College dorm

Bria Morse

I am entering my senior year at Syracuse University as a Nutrition Science major, with 3 additional minors in public health, biology, and exercise science. Originally from Newburgh, NY, I grew up in an atmosphere that was half suburbia and half city, with a whole lot going on. I can’t sit still and like to analyze how things work; this, therefore, led to my interests in sport and nutrition sciences (now I just have to figure out what to do with it).

Your freshman year roommate who they profiled you with may not have been too great. So now you have made other friends and you are at the point where you are choosing who you would like to room with next year. We all hope that we’ve picked out our daily living soul mate, but you’re likely to be wrong.

Rules:

  1. Don’t just pick your best friend. You may love them to death, but can you handle sharing all of your alone time with them? Are they the best friend who needs attention or can you sit in the same room and not talk? Are they going to call you every weekend because they can’t get home?
  2. Re-examine wanting multiple roommates. Yes, getting all of your friends to live together because you spend all of your time together anyway sounds great, and it can be. But are two friends closer to each other than to everyone else? Even if this is not a big deal, it can get annoying at the least if you’re spending all of your time with the two of them. Also, finding complete compromise with one person can be difficult. How ready are you to accept giving up or taking on battles that include three, four, or more people?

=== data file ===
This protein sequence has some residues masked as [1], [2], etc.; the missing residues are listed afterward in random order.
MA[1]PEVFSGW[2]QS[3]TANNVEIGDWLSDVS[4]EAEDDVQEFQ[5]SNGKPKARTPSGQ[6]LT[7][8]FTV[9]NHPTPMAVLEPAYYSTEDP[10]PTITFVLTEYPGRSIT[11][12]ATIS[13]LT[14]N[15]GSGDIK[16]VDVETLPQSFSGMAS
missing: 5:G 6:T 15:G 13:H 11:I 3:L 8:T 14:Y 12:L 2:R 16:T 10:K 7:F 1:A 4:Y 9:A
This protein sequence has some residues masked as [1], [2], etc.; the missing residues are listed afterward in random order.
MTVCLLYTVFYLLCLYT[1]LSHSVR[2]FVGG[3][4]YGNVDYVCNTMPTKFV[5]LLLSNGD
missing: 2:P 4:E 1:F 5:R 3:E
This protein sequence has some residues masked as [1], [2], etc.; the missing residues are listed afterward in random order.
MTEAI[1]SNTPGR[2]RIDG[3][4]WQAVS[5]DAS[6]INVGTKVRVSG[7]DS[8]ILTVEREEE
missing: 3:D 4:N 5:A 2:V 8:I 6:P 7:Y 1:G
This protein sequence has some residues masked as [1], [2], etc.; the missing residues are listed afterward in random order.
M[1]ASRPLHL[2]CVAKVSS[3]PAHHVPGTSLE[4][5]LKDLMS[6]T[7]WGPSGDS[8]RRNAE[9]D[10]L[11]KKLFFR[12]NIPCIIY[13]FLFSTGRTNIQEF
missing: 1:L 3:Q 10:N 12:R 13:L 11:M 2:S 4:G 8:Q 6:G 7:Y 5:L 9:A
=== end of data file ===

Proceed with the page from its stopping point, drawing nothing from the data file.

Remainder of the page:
3. Bring up sneaky pet peeves. Do you hate when people borrow your clothes or steal your food, or are you completely up for sharing everything? Don’t get stuck living with someone who has a different idea of how things are going to run. And if you do, make sure they’re compromising and understanding.
  4. Again, boundaries. I can’t stress this more. If you bring home a hook-up or really need to study, will this person leave you alone? Or if your room is open, will they willingly leave when they have to stay up and you need to sleep?
  5. If you don’t choose the right person, deal with it. Some situations are harder than others. Some roommates are just crazy. But, if you can commune peacefully, just do it. They were your friend most likely at some point and if you’ve learned anything from family, living with someone can make hatred strike deep.

Living with people is a big commitment, so think it over. Be aware that, especially if you’re moving into a house or apartment, every factor including laundry, rent, walking distance, rooms of different size, etc. may be a debate or a compromise. Try to make the situation best for you, while avoiding being obnoxious and controlling, or evil in some cases.

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